ALAN Baskett is counting his lucky stars after his life was saved three times.
The first was on July 10, 1978, when the small plane he was piloting crashed into an Airport West home.
He was running a flying school at the time when the plane lost control and crashed, killing six people.
The incident was one of the most infamous crashes in Victoria’s history.
The Department of Transport’s Accident Investigation Report states the aircraft became unstable at a height where the crew could not recover.
“The department in their wisdom certified an aeroplane that didn’t meet requirements and a design fault allowed the plane to go fully nose down,” Alan said.
“We flew the aeroplane between houses. We had too much strength.
“We wiped off the wings and ended up going backwards into a house at 275 kilometres an hour.
Alan said he has no memory of the accident.
“I don’t remember anything,” he said.
“The fortnight after the accident, I don’t remember anything.
“I had burns to my leg and hand.
“I had a fractured skull and a frail chest.”
Alan said if the plane had not hit the home backwards he would not be alive today.
“It saved my life,” he said.
Alan described the rest of his life as a miracle, he said whatever came next was a bonus.
That changed in 1998, when he needed another miracle.
But this time his wife Gwen was willing to help.
“Alan was first diagnosed with kidney problems in 1998 and about 10 months later he had to go onto dialyses,” she said.
“Then he got worse.
“After a lot of thought and asking people questions about what to do, I decided to donate a kidney.”
Gwen said as soon as she found out you could survive on less than 50 per cent of your kidney’s she had no hesitation in donating one of her kidney’s.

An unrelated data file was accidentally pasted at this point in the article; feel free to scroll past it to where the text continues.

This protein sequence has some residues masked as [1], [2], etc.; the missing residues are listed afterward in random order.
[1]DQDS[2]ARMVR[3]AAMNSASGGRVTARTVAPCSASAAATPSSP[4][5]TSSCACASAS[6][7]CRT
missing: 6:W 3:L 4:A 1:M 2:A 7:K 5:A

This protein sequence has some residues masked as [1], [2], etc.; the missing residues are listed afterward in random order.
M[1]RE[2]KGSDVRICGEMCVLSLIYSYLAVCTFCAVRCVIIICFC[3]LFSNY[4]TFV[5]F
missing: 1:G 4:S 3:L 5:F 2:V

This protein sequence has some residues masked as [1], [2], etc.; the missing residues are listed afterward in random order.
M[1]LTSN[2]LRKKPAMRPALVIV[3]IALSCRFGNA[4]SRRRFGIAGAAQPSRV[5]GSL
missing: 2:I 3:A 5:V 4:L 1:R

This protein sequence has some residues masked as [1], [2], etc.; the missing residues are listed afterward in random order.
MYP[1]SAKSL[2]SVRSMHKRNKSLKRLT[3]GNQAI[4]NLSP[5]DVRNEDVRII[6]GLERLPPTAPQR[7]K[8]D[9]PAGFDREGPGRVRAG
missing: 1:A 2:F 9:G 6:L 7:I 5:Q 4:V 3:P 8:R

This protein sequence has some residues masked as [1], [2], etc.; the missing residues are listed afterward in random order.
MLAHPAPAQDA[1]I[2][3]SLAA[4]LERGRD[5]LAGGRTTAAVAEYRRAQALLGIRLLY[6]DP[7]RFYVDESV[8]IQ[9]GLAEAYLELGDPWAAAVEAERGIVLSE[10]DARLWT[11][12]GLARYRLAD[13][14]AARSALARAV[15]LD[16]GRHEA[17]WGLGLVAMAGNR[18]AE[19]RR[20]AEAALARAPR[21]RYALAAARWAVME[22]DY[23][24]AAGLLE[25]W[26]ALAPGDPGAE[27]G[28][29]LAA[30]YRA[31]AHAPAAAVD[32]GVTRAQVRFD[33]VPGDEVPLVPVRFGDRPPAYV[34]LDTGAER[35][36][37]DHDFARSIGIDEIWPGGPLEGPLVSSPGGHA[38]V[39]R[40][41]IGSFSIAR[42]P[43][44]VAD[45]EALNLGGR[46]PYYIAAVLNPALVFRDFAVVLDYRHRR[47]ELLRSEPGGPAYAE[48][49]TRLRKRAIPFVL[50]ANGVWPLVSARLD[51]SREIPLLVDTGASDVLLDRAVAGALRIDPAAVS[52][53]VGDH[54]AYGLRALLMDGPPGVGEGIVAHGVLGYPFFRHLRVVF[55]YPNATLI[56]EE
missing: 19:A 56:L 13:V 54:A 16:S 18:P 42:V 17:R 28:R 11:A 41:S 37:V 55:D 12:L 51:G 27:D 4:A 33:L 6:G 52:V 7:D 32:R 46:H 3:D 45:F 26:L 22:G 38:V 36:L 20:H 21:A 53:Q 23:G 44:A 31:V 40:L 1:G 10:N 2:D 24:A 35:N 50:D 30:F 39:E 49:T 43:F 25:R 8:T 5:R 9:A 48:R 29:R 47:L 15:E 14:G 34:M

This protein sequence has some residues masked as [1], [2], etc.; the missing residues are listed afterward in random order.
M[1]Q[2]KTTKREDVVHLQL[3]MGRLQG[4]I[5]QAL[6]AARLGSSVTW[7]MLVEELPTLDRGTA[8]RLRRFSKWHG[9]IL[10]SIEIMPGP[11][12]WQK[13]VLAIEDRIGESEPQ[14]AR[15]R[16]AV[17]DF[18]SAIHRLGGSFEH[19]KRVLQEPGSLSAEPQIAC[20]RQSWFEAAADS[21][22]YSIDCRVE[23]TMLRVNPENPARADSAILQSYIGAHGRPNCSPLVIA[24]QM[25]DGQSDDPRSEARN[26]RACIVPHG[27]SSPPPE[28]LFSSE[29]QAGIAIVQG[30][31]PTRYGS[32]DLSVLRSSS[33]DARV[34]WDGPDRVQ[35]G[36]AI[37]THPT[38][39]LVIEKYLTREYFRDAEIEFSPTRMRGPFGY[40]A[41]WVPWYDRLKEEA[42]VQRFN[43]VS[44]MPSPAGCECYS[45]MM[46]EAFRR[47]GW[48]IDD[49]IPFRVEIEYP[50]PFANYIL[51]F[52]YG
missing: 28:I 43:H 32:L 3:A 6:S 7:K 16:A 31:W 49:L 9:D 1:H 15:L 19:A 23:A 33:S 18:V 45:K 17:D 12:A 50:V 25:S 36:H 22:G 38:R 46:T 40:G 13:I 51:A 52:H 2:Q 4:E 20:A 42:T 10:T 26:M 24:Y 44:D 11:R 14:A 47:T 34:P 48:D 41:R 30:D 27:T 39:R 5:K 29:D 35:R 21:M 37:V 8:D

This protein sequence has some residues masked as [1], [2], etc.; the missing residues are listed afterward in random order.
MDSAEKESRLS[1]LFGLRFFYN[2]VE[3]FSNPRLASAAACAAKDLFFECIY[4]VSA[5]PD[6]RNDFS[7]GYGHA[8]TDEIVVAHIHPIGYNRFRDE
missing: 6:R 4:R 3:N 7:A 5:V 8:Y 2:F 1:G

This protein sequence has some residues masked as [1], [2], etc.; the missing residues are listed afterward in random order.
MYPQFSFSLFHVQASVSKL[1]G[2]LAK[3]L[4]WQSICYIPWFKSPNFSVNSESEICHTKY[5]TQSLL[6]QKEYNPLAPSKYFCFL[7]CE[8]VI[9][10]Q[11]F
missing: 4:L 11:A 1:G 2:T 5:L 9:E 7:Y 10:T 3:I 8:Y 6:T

Alan said he had no words to describe the act of kindness his wife had shown.
“What can you say, you can’t ask for that sort of gift can you?” he said.
“It was a show of love.
“After 38 years of marriage we found out we were medically compatible.”
Alan’s run of luck continued just eight weeks ago when he had a heart operation.
He said if it wasn’t for his wife’s kidney donation he would be alive today.
“I have recently had a heart operation, there is no doubt I would not have been able to withstand the stress of that if it wasn’t for the kidney donation,” Alan said.
Now the couple have just celebrated their 51st wedding anniversary.
Gwen said when they first moved to Bendigo she created the Bendigo and Regional Kidney Support Group.
“We found there was a lot of support in Melbourne but not a lot in Bendigo,” she said.
“We started the group and now we have about 120 members.”
Alan said his wife can’t let go of helping people.
Gwen said if anyone wanted to join the group they could contact her by calling 5444 0892.